Right to Privacy on the Internet

The constitutional rights are being debated on the amount of security that the citizens of America should receive on the Internet without invading their right to privacy. Easily obtained information helps law enforcement to track down criminals. The information also allows banks to prevent fraud. Many parties are actively debating whether it is Constitutionally acceptable to use the private information stored and given out on personal computers and in the privacy in the homes of the people choosing to use the Internet. On one hand it can be used to track down criminals that would have never been caught without the technology to do so. On the other opposing side, it is the individual person's right to do what they want in the privacy of their own home. When this right is being taken away, the Federal Bureau of Investigations (FBI) and other government offices are able to incriminate guilty or non-guilty parties for things that they had no right looking into in the first place.
Some say that the FBI should be allowed to have access to encrypted files and documents for personal businesses and in investigations. Encrypted means that access is granted to a specific person using codes, numbers or words to unsure the privacy of the information. Many objects that access to issues not meant for these types of claims are not fair and violate the right to privacy on the Internet. Companies, Associations, Government agencies, and consumers must take every precaution possible to avoid being targeted. If someone does not know the factors and risk then they may be the target of misuse of the Internet. However, a lot of this information that is obtained can be used the wrong way if discovered by criminals. This type of access is unfair and violates a user's right to privacy on the Internet. More and more is being done to protect our personal computers from damage if we are willing to abide to standards and learn of the needed precautions. "Anytime you have a large database you're going to have a few people who misuse it"(Roberts 98).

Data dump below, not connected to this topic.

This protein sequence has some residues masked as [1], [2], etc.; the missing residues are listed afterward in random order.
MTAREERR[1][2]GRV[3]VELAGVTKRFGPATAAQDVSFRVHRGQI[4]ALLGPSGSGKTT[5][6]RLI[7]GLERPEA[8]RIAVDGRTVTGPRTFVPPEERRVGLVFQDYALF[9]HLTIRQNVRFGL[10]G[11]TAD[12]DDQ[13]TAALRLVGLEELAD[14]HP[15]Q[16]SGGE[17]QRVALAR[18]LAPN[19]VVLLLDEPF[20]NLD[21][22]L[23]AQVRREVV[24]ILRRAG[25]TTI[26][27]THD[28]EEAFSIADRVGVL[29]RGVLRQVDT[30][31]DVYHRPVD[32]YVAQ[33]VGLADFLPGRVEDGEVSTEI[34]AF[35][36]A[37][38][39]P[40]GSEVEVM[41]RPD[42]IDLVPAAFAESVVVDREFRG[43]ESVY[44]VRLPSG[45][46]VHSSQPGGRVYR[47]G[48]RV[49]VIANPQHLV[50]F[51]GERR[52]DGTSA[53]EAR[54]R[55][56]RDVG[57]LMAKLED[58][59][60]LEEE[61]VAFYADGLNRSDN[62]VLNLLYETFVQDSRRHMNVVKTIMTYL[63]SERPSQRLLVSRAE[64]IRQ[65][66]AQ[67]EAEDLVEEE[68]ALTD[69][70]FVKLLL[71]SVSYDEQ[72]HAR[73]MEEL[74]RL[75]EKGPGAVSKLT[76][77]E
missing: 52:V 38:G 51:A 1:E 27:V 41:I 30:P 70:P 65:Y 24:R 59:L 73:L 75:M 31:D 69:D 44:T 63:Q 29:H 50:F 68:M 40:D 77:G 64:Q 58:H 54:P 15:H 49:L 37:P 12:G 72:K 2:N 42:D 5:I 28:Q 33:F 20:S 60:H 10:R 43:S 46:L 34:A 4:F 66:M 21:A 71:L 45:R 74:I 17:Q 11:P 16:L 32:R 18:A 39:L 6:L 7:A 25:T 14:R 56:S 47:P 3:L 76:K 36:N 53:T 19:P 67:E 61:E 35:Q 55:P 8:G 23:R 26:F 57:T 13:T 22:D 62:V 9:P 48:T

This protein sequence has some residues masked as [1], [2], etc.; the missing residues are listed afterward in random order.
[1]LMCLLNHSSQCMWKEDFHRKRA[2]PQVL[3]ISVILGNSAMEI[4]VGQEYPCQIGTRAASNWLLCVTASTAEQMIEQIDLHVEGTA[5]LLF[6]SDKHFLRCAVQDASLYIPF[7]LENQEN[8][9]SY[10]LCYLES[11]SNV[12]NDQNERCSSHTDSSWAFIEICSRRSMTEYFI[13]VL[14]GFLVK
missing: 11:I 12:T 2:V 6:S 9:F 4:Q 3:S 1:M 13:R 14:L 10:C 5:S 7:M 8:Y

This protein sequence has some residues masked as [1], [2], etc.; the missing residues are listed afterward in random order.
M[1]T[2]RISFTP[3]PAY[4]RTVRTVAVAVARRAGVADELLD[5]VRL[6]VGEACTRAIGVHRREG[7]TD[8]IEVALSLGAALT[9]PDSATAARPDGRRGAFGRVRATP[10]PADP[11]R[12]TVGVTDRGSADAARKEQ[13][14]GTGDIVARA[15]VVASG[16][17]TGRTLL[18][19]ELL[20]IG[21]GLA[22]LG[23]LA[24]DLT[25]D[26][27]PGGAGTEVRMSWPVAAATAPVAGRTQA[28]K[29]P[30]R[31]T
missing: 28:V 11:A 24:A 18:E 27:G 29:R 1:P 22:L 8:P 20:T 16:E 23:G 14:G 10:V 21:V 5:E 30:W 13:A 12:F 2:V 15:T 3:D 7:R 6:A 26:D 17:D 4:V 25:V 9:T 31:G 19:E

Many people do not come on the Internet because they are concerned about the security of the information that they release. Seventy-eight percent of surveyed Internet users say that they would use the Internet more frequently if the visited sites were proven to be secure. Ninety-two percent make sure the site is secure before purchasing online merchandise ("A Little Privacy.." 98). There are reasons to be cautious. The Federal Trade Commission found that ninety-two percent of the fourteen hundred thousand randomly surveyed sites collected personal information about their users. After this information was released only fourteen percent aided this flaw in their system.. It is easy to see why the public has a reaction when this statistics are brought to the public's attention.
There are many things that are not common knowledge that the general public should be widely aware of. An example is that anyone can find out your social security number, residence, real estate holdings, and phone number (McCullagh 64). A perfect stranger can find out personal information that you may not want to be publicized. Advances in technology have made it possible for detailed personal information on people to be sold for small amounts of money. Technology is said to have surpassed what was predicted and safety has not kept up to speed (McCullagh 65). In the beginning, the Internet was predicted to be a fad that would soon be extinct. The overwhelming popularity has astonished many people though. In 1994, there were around three million Internet users around the world. By the beginning of 1998, there were over one hundred million Internet users nationwide.
In the Quartering Act that was placed on Boston by England in 1774, soldiers were allowed to be stationed in the home of citizens without reasonable cause to suspect the person of a crime. The Constitution amended the Quartering Act. By removing the soldiers from the home, when there was no reason to expect the person(s) of a crime that is not within their means (Boyer 112).
By passing a bill for the FBI to regulate how the Internet is to be used in the home of innocent parties. Especially when